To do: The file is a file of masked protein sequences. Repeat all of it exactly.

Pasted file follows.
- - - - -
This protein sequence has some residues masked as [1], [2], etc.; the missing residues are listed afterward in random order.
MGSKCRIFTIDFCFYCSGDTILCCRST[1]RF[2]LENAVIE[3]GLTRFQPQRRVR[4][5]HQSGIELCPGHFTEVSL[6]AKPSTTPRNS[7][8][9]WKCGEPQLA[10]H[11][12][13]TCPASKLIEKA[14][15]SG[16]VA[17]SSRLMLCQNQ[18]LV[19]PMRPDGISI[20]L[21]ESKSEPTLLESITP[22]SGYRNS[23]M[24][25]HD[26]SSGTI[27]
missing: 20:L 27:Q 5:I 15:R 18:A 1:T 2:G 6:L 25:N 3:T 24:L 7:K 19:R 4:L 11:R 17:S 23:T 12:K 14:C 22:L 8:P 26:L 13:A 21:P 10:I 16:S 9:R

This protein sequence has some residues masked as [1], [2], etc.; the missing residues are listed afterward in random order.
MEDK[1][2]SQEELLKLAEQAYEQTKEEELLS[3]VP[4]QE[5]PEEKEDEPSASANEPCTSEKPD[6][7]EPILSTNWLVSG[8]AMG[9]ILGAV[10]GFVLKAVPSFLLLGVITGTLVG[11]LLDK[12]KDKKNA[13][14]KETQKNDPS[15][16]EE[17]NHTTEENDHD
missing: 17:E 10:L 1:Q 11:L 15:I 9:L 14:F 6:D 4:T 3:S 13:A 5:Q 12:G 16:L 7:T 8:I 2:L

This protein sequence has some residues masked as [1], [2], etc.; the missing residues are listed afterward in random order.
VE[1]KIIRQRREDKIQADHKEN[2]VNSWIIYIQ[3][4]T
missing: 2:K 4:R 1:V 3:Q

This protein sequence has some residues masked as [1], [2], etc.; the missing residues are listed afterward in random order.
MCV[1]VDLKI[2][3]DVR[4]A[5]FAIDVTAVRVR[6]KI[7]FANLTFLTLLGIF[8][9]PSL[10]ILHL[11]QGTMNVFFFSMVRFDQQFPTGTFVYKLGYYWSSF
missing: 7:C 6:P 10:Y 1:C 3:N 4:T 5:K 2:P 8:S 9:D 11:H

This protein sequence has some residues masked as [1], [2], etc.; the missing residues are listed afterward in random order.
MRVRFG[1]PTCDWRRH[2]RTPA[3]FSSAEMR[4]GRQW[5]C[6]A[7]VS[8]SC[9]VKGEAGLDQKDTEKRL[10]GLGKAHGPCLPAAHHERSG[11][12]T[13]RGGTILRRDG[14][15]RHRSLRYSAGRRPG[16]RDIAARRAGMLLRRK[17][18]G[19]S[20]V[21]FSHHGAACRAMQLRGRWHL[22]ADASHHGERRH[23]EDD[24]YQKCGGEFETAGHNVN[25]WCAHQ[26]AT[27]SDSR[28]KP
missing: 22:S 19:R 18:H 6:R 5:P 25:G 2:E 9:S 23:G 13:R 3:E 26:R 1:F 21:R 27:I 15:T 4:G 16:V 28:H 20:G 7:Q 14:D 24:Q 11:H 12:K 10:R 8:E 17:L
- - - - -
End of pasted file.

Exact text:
This protein sequence has some residues masked as [1], [2], etc.; the missing residues are listed afterward in random order.
MGSKCRIFTIDFCFYCSGDTILCCRST[1]RF[2]LENAVIE[3]GLTRFQPQRRVR[4][5]HQSGIELCPGHFTEVSL[6]AKPSTTPRNS[7][8][9]WKCGEPQLA[10]H[11][12][13]TCPASKLIEKA[14][15]SG[16]VA[17]SSRLMLCQNQ[18]LV[19]PMRPDGISI[20]L[21]ESKSEPTLLESITP[22]SGYRNS[23]M[24][25]HD[26]SSGTI[27]
missing: 20:L 27:Q 5:I 15:R 18:A 1:T 2:G 6:L 25:N 3:T 24:L 7:K 19:R 4:L 11:R 17:S 23:T 12:K 14:C 22:L 8:P 26:L 13:A 21:P 10:I 16:S 9:R

This protein sequence has some residues masked as [1], [2], etc.; the missing residues are listed afterward in random order.
MEDK[1][2]SQEELLKLAEQAYEQTKEEELLS[3]VP[4]QE[5]PEEKEDEPSASANEPCTSEKPD[6][7]EPILSTNWLVSG[8]AMG[9]ILGAV[10]GFVLKAVPSFLLLGVITGTLVG[11]LLDK[12]KDKKNA[13][14]KETQKNDPS[15][16]EE[17]NHTTEENDHD
missing: 17:E 10:L 1:Q 11:L 15:I 9:L 14:F 6:D 4:T 3:S 13:A 5:Q 12:G 16:L 7:T 8:I 2:L

This protein sequence has some residues masked as [1], [2], etc.; the missing residues are listed afterward in random order.
VE[1]KIIRQRREDKIQADHKEN[2]VNSWIIYIQ[3][4]T
missing: 2:K 4:R 1:V 3:Q

This protein sequence has some residues masked as [1], [2], etc.; the missing residues are listed afterward in random order.
MCV[1]VDLKI[2][3]DVR[4]A[5]FAIDVTAVRVR[6]KI[7]FANLTFLTLLGIF[8][9]PSL[10]ILHL[11]QGTMNVFFFSMVRFDQQFPTGTFVYKLGYYWSSF
missing: 7:C 6:P 10:Y 1:C 3:N 4:T 5:K 2:P 8:S 9:D 11:H

This protein sequence has some residues masked as [1], [2], etc.; the missing residues are listed afterward in random order.
MRVRFG[1]PTCDWRRH[2]RTPA[3]FSSAEMR[4]GRQW[5]C[6]A[7]VS[8]SC[9]VKGEAGLDQKDTEKRL[10]GLGKAHGPCLPAAHHERSG[11][12]T[13]RGGTILRRDG[14][15]RHRSLRYSAGRRPG[16]RDIAARRAGMLLRRK[17][18]G[19]S[20]V[21]FSHHGAACRAMQLRGRWHL[22]ADASHHGERRH[23]EDD[24]YQKCGGEFETAGHNVN[25]WCAHQ[26]AT[27]SDSR[28]KP
missing: 22:S 19:R 18:H 6:R 5:P 25:G 2:E 9:S 23:G 13:R 3:E 26:R 1:F 21:R 27:I 15:T 4:G 16:V 28:H 20:G 7:Q 14:D 24:Q 11:H 12:K 10:R 8:E 17:L